When Social Security was initiated (1935), it was excluded from federal income taxation.

The Treasury Department's underlying rationale for not taxing Social Security benefits was that the benefits under the Act could be considered as "gratuities," and since gifts or gratuities were not generally taxable

In 1983, Congress passed and President Reagan signed into law the 1983 Amendments where up to one-half of the value of the Social Security benefit was made potentially taxable income.

In 1983, the Senate Finance Committee Report offered these additional observations: ". . . by taxing social security benefits and appropriating these revenues to the appropriate trust funds, the financial solvency of the social security trust funds will be strengthened. . ."

In 1983, Congress intended that the taxation provisions should not affect "lower-income individuals." The $25,000 for individuals and $32,000 for married filing joint thresholds were included to accomplish this.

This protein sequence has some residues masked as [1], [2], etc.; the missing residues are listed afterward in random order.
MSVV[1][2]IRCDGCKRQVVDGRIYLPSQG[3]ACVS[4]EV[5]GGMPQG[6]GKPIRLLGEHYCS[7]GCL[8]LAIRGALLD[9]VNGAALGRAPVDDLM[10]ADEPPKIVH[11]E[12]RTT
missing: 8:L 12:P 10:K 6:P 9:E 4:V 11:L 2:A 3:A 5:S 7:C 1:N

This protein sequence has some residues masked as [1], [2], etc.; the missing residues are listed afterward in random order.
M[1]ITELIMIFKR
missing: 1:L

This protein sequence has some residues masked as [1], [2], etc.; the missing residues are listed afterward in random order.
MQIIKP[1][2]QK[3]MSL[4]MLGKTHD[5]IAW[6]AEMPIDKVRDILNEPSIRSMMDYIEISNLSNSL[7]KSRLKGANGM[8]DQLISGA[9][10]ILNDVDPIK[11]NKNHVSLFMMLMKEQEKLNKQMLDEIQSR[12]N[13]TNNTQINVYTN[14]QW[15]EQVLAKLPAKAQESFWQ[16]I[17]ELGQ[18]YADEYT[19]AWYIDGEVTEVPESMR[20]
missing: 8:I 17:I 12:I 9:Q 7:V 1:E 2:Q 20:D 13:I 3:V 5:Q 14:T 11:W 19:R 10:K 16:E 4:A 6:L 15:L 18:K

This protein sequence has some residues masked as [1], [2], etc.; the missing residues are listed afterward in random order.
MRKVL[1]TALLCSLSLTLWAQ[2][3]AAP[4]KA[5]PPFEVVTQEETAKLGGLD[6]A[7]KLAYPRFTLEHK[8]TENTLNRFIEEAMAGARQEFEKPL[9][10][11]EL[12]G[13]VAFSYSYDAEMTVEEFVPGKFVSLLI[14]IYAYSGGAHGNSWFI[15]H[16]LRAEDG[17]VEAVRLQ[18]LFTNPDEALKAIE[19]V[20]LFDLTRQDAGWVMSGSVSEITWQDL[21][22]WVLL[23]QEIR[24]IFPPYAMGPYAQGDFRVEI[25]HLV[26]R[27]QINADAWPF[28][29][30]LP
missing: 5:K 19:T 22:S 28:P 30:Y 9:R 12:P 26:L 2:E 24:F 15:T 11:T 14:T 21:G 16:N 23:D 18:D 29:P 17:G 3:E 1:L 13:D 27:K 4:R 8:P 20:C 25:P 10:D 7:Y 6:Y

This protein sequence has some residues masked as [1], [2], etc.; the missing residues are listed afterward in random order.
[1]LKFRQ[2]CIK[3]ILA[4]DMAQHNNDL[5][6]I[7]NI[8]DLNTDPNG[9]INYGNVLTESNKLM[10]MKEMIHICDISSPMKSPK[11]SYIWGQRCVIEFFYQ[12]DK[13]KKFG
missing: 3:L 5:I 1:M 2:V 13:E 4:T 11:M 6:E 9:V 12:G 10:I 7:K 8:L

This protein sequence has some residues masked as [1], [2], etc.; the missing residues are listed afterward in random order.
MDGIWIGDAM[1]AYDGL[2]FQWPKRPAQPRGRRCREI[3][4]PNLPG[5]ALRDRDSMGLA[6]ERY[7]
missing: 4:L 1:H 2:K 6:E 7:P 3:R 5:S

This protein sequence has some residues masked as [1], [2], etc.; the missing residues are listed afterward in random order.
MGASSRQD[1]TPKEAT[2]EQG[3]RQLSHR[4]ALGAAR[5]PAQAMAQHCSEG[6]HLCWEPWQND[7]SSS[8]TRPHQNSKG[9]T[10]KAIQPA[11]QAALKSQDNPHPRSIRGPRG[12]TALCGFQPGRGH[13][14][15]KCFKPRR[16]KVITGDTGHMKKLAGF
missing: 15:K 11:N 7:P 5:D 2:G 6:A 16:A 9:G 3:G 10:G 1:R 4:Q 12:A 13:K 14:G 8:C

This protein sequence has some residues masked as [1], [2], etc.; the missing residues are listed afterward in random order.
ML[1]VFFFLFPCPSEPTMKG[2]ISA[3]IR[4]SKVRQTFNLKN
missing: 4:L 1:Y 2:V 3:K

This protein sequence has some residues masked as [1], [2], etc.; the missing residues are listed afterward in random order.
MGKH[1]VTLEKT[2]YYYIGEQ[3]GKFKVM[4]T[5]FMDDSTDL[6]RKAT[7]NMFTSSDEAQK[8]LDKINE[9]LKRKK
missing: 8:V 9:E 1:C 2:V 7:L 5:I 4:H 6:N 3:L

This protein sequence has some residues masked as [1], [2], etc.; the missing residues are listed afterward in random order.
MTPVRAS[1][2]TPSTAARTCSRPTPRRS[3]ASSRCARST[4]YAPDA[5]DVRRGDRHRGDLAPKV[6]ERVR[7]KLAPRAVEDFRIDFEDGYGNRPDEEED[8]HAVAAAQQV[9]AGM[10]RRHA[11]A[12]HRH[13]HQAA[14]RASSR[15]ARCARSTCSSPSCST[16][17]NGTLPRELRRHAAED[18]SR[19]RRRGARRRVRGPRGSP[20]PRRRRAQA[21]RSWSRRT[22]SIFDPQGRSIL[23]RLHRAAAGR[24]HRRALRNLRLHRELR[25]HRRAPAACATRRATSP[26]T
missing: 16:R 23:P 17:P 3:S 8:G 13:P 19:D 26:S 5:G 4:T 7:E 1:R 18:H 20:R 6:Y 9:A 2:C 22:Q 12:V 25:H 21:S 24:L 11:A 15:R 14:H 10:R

In 2018, 35 years later the thresholds are the same, with an addition where if you file joint and make $44,000, more of your Social Security benefits are taxed.

When the law was originally enacted, only about 10% of the people receiving Social Security beneifts were affect by the law. By 1993, approximately 18% were affected. Now, in 2018, about 56% of Social Security beneficiaries are affected by the law.

But, then as now, they do not elect to eliminate the threshold for which Social Security taxes are withheld from payroll, which would also have strengthened the financial solvency of Social Security.

It is now time to modify this law to, at a minimum, raise the threshold as to when Social Security beneficiaries are taxed on their Social Security benefits.

Knoxoasis's picture

Sounds like the AMT. Not

Sounds like the AMT. Not indexing for inflation is bad.

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